Everyone knows what they say about real estate: location, location, location. This same axiom is definitely true for many businesses too. While some businesses may operate out of homes and employ their workforce remotely, many operations require a physical location to which workers and customers go on a daily basis. For example, stores, restaurants, and other locally-serving businesses always want to have a prime location with lots of foot traffic and easy access in town. Others, such as manufacturers, need large warehouses with affordable rent and room for all their equipment. While many business owners choose to own their building, many others do not have means to do so, or may not want to commit to one location long-term. For these reasons and more, many business owners lease their commercial spaces.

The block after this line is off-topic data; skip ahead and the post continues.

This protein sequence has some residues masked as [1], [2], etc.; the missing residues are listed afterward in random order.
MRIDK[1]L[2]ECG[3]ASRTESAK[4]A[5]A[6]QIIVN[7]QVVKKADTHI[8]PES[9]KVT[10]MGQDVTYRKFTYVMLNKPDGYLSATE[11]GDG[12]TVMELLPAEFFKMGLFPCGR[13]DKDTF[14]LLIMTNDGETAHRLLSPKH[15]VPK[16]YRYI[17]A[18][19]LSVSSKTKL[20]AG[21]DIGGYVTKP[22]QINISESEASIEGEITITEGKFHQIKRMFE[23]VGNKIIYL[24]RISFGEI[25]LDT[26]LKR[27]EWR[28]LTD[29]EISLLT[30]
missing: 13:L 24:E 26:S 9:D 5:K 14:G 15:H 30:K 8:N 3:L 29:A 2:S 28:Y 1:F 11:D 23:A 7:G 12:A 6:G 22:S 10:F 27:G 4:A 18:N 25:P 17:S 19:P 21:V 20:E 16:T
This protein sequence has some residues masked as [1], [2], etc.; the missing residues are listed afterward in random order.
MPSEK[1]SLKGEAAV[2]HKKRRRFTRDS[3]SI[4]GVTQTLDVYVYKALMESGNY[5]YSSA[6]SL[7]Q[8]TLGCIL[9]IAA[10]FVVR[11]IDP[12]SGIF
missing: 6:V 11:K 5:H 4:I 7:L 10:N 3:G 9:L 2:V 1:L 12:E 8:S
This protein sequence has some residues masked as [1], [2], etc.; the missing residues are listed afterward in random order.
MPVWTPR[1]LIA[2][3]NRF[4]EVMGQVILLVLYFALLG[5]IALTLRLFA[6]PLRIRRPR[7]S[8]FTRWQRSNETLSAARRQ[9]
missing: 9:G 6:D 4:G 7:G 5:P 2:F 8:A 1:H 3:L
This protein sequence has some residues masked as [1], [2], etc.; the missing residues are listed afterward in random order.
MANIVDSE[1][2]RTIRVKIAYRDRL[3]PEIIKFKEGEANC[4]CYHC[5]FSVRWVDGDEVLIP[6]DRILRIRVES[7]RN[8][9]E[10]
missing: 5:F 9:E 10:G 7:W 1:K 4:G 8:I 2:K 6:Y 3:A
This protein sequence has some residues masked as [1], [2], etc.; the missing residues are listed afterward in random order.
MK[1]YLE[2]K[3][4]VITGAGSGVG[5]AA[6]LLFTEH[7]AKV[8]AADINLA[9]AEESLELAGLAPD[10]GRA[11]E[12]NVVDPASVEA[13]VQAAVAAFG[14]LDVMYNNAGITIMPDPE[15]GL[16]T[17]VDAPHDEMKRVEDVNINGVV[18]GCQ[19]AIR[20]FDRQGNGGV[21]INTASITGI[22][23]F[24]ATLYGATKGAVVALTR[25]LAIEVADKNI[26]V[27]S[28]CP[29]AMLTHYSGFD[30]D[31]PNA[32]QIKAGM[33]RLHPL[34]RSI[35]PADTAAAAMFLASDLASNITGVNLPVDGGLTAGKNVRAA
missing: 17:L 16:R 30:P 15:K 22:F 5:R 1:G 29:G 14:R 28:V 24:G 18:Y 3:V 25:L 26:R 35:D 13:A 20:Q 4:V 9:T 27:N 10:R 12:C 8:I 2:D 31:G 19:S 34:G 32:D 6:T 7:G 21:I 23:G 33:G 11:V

For any type of lease agreement or contract, you want to be sure that all of the provisions are fair and reasonable. A proper lease will set out your rights as a tenant, and you want to be sure it does so adequately. A commercial lease will also designate your responsibilities as a business tenant, and you should be aware of any terms that require unreasonable or difficult responsibilities from you. Because each of these lease types can be complex documents with confusing legal language, you should always have any potential leases reviewed by a highly experienced business attorney prior to signing.
Of course, you will want to make sure the length of the lease and rent requirements suit your needs. The following are some additional terms your attorney will consider and review: